The splendid cast of An American in Paris reprised a verse of “I Got Rhythm” during their curtain call on Sunday afternoon, and “who could ask for anything more” pretty much summed up the towering achievement of all involved. This irresistible reworking of the 1951 film has been shifted back a few years to post-Liberation Paris by playwright Craig Lucas, who put more meat on its narrative bones, and cast a few intriguing shadows over Gene Kelly and Vincente Minelli’s improbably sunny, Technicolor vision of Paris. 

Director-choreographer Christopher Wheeldon seamlessly weaves dance, dialogue, the peerless Gershwin songbook, the zingy designs of Bob Crowley, and video wizardry by 59 Productions. Fragments of iconic Parisian architecture float through the air, rowboats rise up from the Seine, and the grand pianos on stage twirl in pirouettes, as Wheeldon’s characters negotiate the uncertainties of a new era and a hard-won freedom.  

With An American in Paris, Gene Kelly not only revolutionised the movies by introducing the refinements of ballet and jazz, he also brought a bold new machismo to dance on film – paving the way for phenomena like the strutting, high-kicking, finger-snapping street gangs of West Side Story.

The ruthlessly perfectionist Kelly could not have handpicked a more worthy successor to fill his shoes in the lead role than New York City Ballet principal dancer and heartthrob Robert Fairchild. Fairchild is sensational as American lieutenant Jerry Mulligan, who “missed his train” out of Paris – “kinda sorta on purpose,” as his new friend, another American, the cynical composer Adam Hochberg observes. (Brandon Uranowitz is pitch-perfect in the Oscar Levant role.) Lucas swiftly establishes Mulligan as a sensitive outsider, who captures scenes of shell-shocked Paris in his sketchbook: tearful reunions, tense breadlines, the struggles of the maimed, the lynching of a collaborator, acts of kindness, of depravity, of desperation.

The handsome, clean-cut Fairchild boasts a warm singing voice and impressive acting chops, and tears up the stage, both in his solos and in several stunning pas de deux with Royal Ballet ballerina Leanne Cope in the role of Lise.

Cope is a striking dancer, with the right touch of the gamine in her big eyes, bobbed hair and innocent flirtatiousness. When she sings of “The Man I Love,” her sweet, plaintive voice is a wonderful surprise. But the role of the ingénue-with-a-secret is as shallow in 2015 as it was in 1951, and Cope doesn’t have the advantage that the 19-year-old Leslie Caron had, of numerous cinematic close-ups of her luminous face. She is at her most radiant in those moments when she is poised on pointe ­– notably in her audition scene at an illustrious Parisian ballet company. ­But, ultimately, her character is less interesting than those of the three men who vie for her affections: Jerry, Adam, and the French would-be song-and-dance-man Henri Baurel (the vibrant tenor Max Von Essen), whose wealthy family sheltered the Jewish Lise from the Nazis during occupation, and to whom Lise feels deeply obligated.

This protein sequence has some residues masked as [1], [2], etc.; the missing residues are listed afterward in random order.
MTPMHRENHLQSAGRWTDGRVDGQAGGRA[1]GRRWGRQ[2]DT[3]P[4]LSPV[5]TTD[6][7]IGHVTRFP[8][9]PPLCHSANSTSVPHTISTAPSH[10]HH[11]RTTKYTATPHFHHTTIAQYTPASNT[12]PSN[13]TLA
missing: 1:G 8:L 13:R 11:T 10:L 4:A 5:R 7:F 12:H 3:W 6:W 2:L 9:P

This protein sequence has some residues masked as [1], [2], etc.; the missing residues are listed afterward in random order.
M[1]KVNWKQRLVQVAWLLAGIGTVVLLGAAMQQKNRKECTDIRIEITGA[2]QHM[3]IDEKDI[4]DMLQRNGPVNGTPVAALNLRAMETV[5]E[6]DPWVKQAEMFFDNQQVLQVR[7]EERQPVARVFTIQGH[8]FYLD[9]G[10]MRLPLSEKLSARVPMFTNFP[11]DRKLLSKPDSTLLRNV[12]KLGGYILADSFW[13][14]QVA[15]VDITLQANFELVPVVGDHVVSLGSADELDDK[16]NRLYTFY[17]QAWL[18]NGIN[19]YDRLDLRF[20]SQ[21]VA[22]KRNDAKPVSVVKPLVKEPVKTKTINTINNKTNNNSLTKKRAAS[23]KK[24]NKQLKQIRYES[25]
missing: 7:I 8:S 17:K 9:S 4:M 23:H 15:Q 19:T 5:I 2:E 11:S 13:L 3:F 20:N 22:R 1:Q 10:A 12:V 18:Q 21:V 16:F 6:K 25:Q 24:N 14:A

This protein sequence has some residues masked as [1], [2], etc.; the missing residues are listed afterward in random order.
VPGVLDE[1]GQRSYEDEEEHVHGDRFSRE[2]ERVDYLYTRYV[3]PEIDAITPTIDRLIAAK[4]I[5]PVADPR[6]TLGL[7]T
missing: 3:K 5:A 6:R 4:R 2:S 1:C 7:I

Henri’s engagement to Lise is announced at a fancy soirée to launch a new ballet – for which Adam is writing the score and Jerry is designing the sets – financed by an American heiress, Milo Davenport (the delicious Jill Paice), who tries to entice Jerry into her bed.

The engagement comes as a shock to both Jerry and Adam, who both thought they had a chance with Lise. In despair, Adam hammers a Chopin dirge out of the piano. When a party guest complains that this is a downer, Adam declares, with a tragicomic eloquence remindful of Woody Allen, “my themes are decay and the inevitability of death.”

Fragments of the Gershwin canon are expertly stitched to express the characters’ conflicting emotions, and the leads often sing the same song at cross-purposes. “Who Cares?” devolves cleverly into “(They’re playing songs of love) But not for me” sung by Milo, Henri, Jerry, Lise and Adam.

At one point mid-song, Adam confronts his pals: “What the hell are you guys doing in my song?”

Which very question might be posed of Wheeldon when it comes to the famous 17-minute ballet at the heart of An American in Paris. Kelly fashioned it into an homage to the painters Manet, Renoir, Utrillo, Van Gogh, Rousseau, Dufy, and Toulouse-Lautrec; against the backdrop of iconic locales including the Place de l’Etoile, the fountain at the Place de la Concorde, and a Montmartre café, the ballet culminated in a steamy duet for himself and Caron.

Wheeldon made a risky decision to abandon the mini-travelogue and turn this piece into an abstract ballet that celebrates the infiltration of American jazz into the classical idiom. Evocative of Mondrian, the set is an enormous, constantly shifting, brightly colored geometric puzzle; the ensemble are clad in bold, geometrically patterned leotards and strips of bright fabric suggestive of tutus that have melted and flattened in the sun. Wheeldon portrays the ecstatic union of Cope and Fairchild against this abstract playground, surrounded by the freewheeling forces, shapes and colors of jazz and modern art. It’s a winner.

Wheeldon knew better than to tamper with the happy ending, however. 

Henri does the honorable thing and releases Lise from their engagement. Jerry and Lise dance a pas de deux in the “real” world, no longer trapped in a Mondrian painting.

And Adam (who has the best lines in the show) reflects, philosophically: “I got the girl. I put her in the music. That’s where she belonged, for me.”